The feud that has pitted Michael Jackson's mother and children against his siblings has intensified, with police being called to break up an altercation at their home.
Randy Jackson said he and his brother Jermaine and sister Janet went to the house in Calabasas that is shared by Michael's children Prince, Paris and Blanket Jackson, and their grandmother Katherine.
Katherine Jackson is said to be "resting under doctor's orders" with her daughter Rebbie in Arizona, and Paris Jackson is furious she has not been able to contact her grandmother.
But Randy Jackson said he went to the Calabasas property in LA County to invite Paris and Prince to join their grandmother in Arizona.
Sandra Ribera, one of Katherine Jackson's lawyers, said authorities were called after the singer's children were accosted by relatives who followed them into their gated community.
"After exiting their vehicles, Jackson family members ran up to Michael's children as they yelled and began to aggressively grab at the cellphones in their hands," Ribera said.
She said a "plan has been in place for the last three years to remove Katherine Jackson from her home and her beloved grandchildren".
Sheriff's spokesman Steve Whitmore said deputies were continuing to investigate the altercation that took place, but he said there were no indications it involved the singer's children.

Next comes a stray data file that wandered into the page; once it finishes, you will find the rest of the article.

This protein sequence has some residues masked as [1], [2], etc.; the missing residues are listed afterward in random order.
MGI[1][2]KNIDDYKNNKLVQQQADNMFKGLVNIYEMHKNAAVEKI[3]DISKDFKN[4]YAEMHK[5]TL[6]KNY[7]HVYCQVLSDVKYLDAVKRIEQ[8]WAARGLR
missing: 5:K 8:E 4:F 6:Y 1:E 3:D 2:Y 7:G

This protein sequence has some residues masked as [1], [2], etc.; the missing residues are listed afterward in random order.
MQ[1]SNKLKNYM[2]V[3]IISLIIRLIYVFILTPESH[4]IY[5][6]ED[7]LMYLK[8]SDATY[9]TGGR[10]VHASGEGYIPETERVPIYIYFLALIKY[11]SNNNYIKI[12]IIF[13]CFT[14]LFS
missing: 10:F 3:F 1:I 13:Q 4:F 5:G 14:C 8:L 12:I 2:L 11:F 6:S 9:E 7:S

He said the incident involved two adult males, but declined to identify them further.
A battery case may be presented to prosecutors, but Whitmore said that decision had not yet been made.
John Branca and John McClain, the executors of Michael Jackson's will, wrote a letter that was posted on fan sites hours after the disturbance at the hill-top house.
"We are concerned that we do what we can to protect them from undue influences, bullying, greed and other unfortunate circumstances," they said.
But Randy Jackson accused Branca and McClain of criminal misconduct, and claimed his brother's 2002 will was a fake.
"They know that they've been caught, they know that they've falsified a document and they know that there are questions that we want answered," Randy Jackson told the Reverend Al Sharpton's MSNBC cable TV show.
"This family is united to right a wrong."
Jackson's estate has denied all claims of wrongdoing, calling questions about the will and allegations against the executors "false and defamatory accusations".
The executors hinted that further action might be taken to protect the singer's children.